Overlooking a spectacularly colorful basin in Capitol Reef National Park’s northwest corner, the Cathedral Valley Overlook Trail leads to one of the finest viewpoints in the park. From a vantage point 400 feet above the basin floor, this brief hike affords a bird’s eye look over Upper Cathedral Valley, fluted cliffs, and a line of orange monoliths known as the “Cathedrals.”
The hardest part about this trail is getting there: the Cathedral Valley Overlook is located nearly 28 miles up the rugged, unpaved Hartnet Road—at least an hour’s drive from Utah Highway 24—along which progress is slow-going. Turn right onto a short spur track leading to the overlook parking area. (Note: The Hartnet Road is not suited for all vehicles; high-clearance required, at a minimum. Check with the Visitor Center for latest road conditions.) Most will visit this site as part of a 60-mile loop drive through the Cathedral Valley District.
A peculiarity for a park otherwise relatively dry and barren, the area around the Cathedral Valley Overlook boasts a dense pinyon-juniper forest. Being on the eastern fringe of Thousand Lake Mountain (11,299’), temperatures are generally cooler and quite refreshing on a hot summer day. The trailhead includes a shaded picnic table, though there are no trash bins.
From the parking area—bounded by round, black boulders—a well-built trail weaves up a minor gradient to the north, then switchbacks down to a wash crossing. From here, the trail emerges from the trees just before the precipitous drop-off. A wiry outcrop, narrowing in places to as little as 4-5 feet wide, extends farther north—explore at your own risk. There are a number of terrific vantage points offering panoramic views.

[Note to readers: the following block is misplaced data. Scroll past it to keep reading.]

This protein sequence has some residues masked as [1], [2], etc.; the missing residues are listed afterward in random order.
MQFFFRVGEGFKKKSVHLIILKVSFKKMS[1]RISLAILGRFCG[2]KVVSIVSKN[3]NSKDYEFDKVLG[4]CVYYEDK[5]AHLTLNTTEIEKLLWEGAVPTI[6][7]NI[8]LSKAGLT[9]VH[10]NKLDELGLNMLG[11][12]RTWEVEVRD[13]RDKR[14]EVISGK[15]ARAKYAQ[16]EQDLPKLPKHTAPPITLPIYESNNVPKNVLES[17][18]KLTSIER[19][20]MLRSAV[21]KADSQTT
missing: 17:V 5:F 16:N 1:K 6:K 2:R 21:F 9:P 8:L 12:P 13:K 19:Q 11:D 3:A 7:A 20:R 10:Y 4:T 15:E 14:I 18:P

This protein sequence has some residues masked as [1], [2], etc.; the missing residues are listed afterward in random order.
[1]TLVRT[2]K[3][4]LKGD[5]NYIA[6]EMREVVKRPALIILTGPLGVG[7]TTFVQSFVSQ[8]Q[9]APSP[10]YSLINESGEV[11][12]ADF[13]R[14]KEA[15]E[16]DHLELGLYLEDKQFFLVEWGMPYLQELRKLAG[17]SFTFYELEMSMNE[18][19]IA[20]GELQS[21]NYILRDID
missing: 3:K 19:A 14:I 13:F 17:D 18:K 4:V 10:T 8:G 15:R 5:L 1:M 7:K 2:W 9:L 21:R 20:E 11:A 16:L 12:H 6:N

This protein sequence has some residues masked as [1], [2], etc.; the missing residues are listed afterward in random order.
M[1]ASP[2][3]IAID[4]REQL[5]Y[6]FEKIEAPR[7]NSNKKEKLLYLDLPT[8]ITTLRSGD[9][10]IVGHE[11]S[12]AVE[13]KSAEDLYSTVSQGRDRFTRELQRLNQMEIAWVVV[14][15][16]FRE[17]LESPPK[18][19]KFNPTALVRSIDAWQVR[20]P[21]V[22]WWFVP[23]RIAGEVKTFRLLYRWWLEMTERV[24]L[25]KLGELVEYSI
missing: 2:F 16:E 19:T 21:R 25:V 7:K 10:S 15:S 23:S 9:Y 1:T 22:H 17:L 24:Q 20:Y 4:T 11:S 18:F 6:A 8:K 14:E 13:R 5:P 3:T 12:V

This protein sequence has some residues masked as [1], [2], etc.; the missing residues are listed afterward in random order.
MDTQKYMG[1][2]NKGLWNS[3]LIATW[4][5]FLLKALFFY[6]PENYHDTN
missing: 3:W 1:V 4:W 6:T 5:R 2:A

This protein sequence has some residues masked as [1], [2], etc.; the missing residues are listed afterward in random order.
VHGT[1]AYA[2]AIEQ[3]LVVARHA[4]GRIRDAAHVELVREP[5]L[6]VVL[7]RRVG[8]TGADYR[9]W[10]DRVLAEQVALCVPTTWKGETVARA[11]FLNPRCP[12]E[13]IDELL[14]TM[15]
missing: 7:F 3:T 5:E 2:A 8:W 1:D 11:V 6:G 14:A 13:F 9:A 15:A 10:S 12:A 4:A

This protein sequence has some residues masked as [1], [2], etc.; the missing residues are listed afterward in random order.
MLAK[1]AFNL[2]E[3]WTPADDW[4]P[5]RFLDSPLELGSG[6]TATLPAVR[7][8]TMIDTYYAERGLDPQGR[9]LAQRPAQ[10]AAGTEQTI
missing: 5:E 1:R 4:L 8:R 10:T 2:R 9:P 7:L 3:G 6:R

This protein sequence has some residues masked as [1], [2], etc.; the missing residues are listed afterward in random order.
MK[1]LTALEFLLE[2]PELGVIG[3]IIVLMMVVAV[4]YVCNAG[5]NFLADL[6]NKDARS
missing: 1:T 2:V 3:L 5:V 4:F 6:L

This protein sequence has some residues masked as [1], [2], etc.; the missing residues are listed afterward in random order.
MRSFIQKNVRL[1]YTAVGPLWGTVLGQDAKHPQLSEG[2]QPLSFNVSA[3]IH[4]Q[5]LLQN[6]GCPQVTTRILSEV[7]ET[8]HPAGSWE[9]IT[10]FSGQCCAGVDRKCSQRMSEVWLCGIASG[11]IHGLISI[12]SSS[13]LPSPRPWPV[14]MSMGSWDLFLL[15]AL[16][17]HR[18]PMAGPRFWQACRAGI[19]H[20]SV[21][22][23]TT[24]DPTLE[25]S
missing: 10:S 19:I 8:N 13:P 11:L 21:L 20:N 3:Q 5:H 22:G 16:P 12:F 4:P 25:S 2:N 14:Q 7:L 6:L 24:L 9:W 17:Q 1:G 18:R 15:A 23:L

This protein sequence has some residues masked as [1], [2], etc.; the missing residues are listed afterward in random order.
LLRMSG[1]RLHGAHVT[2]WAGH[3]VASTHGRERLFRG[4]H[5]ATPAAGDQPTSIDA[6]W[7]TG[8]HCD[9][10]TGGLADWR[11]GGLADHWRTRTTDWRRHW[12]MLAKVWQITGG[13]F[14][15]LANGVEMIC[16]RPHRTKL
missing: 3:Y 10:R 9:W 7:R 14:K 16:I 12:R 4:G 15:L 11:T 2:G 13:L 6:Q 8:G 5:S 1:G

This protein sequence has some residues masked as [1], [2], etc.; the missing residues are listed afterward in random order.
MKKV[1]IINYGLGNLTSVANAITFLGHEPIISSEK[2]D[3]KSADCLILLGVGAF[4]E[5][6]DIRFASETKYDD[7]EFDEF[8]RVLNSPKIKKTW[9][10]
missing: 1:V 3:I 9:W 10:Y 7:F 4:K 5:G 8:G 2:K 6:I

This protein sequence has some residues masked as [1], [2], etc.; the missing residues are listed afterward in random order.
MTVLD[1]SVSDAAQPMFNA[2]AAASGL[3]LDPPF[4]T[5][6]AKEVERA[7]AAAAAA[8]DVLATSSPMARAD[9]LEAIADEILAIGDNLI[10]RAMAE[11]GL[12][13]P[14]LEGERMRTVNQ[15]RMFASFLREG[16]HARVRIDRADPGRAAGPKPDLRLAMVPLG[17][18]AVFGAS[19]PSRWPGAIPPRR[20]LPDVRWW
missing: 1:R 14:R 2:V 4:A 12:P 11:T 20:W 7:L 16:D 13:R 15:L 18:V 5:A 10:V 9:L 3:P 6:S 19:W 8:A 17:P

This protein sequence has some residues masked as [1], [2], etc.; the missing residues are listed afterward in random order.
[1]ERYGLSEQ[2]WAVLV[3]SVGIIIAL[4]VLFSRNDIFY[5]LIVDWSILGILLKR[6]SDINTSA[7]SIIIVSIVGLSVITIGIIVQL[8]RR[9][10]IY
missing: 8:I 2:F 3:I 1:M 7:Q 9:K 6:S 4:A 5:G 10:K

The most scintillating sight is the Cathedrals, a nearly straight line of four buttes and spires in the heart of the valley. Almost the entire basin, however, is lined with colorful, striated cliffs. To the west, forested Thousand Lake Mountain and the Fishlake Mountains tower above the desert.
Digesting the geologic history of the Upper Cathedral Valley requires an understanding of sedimentary rock layers, namely the orange Entrada sandstone and gray-green Curtis formation, both deposited during the late Jurassic period. The final chapters in the story of the Waterpocket Fold, Capitol Reef’s 100-mile long uplift in the Earth’s crust, tell of a dramatic erosion over time, a process that left behind sweeping cliffs, arches, hoodoos, and monoliths.
For the most part, Cathedral Valley has seen the total disintegration of the Entrada sandstone. However, in the presence of a more durable Curtis cap, the Entrada remains exposed to view. Those features lacking a protective cap, such as Needle Mountain (the farthest east of the Cathedrals), are on the geologic fast-track to destruction, as weathering over thousands over years will eventually reduce them to dirt. But for now, they remain picturesque landmarks.
The Cathedral Valley Overlook is an excellent place to stop for a snack—or a moment of reflection—before driving onward to the Cathedral Valley switchbacks and the floor of the basin below.